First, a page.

For the first couple of weeks, it has been proven more successful when you have your puppy sleep in a crate beside your bed than some other room in your home. When a puppy leaves his/her mother and brothers/sisters it’s a very overwhelming and daunting experience that can usually make sleep-time a challenge.
Your puppy will be able to feel asleep a lot easier if they know they are close to you.
So unless you enjoy having to move a single crate around your home every single day, it could be a good idea to have one for your bedroom and one for whatever other room you have planned to be their future sleeping spot. You could equip the crates with nothing more than just a waterproof mat and something to comfort them such as an old t-shirt or rag from the breeder.
3. Baby Gates
Puppy gates or baby gates, getting a few of these around your house before bringing your puppy home is a good idea. Not only are they important for training purposes, but for their own safety, they are absolutely vital.
A puppy shouldn’t have the option to free-roam your home when you just bring them home, and for any stairs and room entrances that don’t have an existing door, you should get some gates.
4. Electric Cables
This is something a lot of people overlook, but it can potentially be life-threatening if not taken care of.
You will have to make sure there aren’t any electric cables laying around that your puppy can end up chewing on. Nowadays most of us have all over the house, for our lamps, TVs, random appliances, and phone chargers in every single room, but these should all be kept far away from your furballs’ reach.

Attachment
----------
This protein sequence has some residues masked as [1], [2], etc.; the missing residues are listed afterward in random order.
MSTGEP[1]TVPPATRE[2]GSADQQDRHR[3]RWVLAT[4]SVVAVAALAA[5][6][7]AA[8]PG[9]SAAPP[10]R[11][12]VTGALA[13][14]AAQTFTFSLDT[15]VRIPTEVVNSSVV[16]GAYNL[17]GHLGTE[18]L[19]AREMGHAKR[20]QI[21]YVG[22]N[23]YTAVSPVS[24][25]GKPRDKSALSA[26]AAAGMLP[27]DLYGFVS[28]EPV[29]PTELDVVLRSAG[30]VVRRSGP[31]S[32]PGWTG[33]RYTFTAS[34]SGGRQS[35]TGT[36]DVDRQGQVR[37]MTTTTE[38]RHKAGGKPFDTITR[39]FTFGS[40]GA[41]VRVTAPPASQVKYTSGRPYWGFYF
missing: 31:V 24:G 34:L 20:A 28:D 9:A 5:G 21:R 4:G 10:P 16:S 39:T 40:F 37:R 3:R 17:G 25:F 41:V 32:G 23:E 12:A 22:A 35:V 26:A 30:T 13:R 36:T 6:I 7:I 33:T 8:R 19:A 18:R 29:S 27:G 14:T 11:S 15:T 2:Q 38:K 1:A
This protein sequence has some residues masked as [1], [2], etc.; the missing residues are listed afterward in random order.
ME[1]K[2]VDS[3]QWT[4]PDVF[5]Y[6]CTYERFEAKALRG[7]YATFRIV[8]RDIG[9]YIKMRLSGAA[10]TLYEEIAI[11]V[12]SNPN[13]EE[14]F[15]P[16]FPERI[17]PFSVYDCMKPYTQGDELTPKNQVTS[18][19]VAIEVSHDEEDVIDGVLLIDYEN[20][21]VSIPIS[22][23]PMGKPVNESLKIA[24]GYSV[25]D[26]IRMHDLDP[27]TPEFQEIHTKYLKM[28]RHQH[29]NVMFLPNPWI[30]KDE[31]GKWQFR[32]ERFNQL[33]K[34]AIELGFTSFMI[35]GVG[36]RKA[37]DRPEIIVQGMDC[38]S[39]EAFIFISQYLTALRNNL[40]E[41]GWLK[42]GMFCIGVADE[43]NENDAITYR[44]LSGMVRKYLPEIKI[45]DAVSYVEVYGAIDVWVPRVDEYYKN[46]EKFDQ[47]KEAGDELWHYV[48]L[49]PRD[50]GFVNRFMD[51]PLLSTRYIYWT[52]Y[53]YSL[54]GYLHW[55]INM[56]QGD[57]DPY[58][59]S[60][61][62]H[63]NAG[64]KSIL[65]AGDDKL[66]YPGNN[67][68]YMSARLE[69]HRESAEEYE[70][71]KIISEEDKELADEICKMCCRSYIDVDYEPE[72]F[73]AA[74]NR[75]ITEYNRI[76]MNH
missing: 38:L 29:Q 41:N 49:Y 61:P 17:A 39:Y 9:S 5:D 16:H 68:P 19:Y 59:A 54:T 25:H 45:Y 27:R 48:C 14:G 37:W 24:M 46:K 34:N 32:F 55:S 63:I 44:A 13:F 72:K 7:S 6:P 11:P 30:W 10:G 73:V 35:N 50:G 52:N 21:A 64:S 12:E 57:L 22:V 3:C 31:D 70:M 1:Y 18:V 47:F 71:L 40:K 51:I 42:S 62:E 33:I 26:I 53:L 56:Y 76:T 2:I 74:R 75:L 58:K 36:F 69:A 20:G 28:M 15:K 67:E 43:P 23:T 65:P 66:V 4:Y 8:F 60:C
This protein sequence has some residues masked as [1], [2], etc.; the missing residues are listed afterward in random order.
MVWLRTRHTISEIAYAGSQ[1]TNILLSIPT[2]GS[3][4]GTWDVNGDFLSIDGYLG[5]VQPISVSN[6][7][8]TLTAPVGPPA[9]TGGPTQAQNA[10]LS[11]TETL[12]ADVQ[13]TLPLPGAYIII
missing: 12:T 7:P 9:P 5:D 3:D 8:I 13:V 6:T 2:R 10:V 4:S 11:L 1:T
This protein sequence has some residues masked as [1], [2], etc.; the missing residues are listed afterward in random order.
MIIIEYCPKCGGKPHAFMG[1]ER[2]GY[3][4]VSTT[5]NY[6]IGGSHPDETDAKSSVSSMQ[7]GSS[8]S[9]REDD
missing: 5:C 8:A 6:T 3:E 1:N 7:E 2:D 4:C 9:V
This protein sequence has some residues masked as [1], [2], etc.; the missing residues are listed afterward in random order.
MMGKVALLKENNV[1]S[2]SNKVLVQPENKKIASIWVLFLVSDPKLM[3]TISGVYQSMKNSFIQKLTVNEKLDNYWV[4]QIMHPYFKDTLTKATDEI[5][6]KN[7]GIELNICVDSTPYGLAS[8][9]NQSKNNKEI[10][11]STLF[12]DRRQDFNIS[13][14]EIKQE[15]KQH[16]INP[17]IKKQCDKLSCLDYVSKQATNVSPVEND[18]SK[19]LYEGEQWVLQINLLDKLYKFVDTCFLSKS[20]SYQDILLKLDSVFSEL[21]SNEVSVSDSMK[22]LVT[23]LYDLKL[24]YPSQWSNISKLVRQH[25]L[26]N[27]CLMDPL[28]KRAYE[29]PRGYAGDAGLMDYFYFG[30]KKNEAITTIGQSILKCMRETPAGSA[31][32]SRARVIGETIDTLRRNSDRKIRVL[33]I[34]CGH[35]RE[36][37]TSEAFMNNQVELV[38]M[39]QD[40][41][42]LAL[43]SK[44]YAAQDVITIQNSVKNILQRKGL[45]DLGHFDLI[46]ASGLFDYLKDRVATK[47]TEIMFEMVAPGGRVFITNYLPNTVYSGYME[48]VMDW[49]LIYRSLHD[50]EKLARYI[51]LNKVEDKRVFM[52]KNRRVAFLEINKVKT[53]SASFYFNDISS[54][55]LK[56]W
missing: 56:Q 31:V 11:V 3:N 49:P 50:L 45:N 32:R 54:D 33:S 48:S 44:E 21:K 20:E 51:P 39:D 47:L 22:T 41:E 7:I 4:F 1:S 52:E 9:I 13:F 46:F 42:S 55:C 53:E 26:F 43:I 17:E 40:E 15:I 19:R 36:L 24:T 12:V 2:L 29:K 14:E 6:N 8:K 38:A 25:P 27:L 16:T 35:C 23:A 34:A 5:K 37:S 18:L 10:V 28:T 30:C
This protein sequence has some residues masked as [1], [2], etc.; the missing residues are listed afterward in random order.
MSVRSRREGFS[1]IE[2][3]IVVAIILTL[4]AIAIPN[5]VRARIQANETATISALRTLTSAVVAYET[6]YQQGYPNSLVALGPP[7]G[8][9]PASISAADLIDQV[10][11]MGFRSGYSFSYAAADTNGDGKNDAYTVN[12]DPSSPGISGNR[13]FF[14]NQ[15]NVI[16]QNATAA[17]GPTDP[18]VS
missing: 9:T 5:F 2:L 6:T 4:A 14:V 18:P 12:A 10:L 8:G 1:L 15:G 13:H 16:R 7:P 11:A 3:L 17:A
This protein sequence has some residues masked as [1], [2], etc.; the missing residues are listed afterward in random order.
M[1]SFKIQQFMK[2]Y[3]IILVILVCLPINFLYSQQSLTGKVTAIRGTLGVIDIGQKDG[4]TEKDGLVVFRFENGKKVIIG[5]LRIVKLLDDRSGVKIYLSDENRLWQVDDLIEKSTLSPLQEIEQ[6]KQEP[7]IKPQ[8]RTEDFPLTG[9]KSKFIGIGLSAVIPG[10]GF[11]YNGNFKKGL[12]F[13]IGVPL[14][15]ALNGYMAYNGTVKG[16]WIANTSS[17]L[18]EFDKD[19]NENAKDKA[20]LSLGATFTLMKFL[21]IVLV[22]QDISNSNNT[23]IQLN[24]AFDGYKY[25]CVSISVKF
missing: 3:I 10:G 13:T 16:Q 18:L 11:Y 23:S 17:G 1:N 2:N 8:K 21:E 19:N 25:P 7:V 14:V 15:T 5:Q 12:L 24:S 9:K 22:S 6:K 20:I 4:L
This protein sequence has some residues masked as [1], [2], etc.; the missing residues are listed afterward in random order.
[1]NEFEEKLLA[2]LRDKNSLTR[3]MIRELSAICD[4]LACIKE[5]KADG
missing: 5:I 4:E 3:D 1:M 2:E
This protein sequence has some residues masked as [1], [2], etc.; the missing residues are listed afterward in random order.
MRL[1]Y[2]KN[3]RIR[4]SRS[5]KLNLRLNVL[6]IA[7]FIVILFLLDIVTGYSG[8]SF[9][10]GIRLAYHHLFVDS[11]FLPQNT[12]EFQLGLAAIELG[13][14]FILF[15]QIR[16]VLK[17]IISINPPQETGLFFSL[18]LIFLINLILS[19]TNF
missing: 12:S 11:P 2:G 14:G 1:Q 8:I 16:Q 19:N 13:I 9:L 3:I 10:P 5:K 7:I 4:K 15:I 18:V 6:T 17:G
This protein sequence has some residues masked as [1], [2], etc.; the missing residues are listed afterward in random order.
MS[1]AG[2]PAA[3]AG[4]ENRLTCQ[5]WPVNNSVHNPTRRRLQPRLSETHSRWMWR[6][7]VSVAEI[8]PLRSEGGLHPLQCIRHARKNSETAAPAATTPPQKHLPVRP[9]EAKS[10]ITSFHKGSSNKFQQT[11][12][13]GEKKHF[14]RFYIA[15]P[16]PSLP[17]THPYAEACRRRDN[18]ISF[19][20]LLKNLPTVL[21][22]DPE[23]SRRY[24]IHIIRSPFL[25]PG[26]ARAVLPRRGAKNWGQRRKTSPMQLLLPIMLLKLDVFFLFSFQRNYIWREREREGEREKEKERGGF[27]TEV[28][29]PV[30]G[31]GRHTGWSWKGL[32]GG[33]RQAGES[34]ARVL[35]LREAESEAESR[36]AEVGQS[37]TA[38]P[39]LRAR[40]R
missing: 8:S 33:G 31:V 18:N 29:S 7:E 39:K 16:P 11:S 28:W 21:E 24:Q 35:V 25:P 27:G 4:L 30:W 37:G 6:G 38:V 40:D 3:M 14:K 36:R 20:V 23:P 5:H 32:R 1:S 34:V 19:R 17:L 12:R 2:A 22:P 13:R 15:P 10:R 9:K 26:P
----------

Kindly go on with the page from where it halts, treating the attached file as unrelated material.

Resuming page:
In the beginning, a puppy will chew on basically anything they can get a hold of as they don’t know what they can and can’t chew, so it’s your job to remove every possible health hazard.
5. Garbage Bins
I can’t count how many times I’ve forgotten this one myself.
You think you have everything tidy and neat, but somehow you’ve forgotten a small garbage bin somewhere and your puppy will in no time learn how to push over. I can speak from experience…
So consider moving any lightweight bins away from your puppy’s reach and only have heavy bins that won’t be possible for your puppy to shove over or climb inside.
6. Designated Daily Area
It can be challenging enough to look after a puppy, so having a sectioned off one room or area for them can help you significantly. Before you bring your puppy home, consider having a designated area for them set up and ready for use.
In this area, there should be their crate, water, and food bowls, assorted toys, treats, and some cleaning products ready to use. This designated daily area doesn’t have to be where they’re supposed to sleep at night, I’ll go into in a bit.
7. Final Check of the Home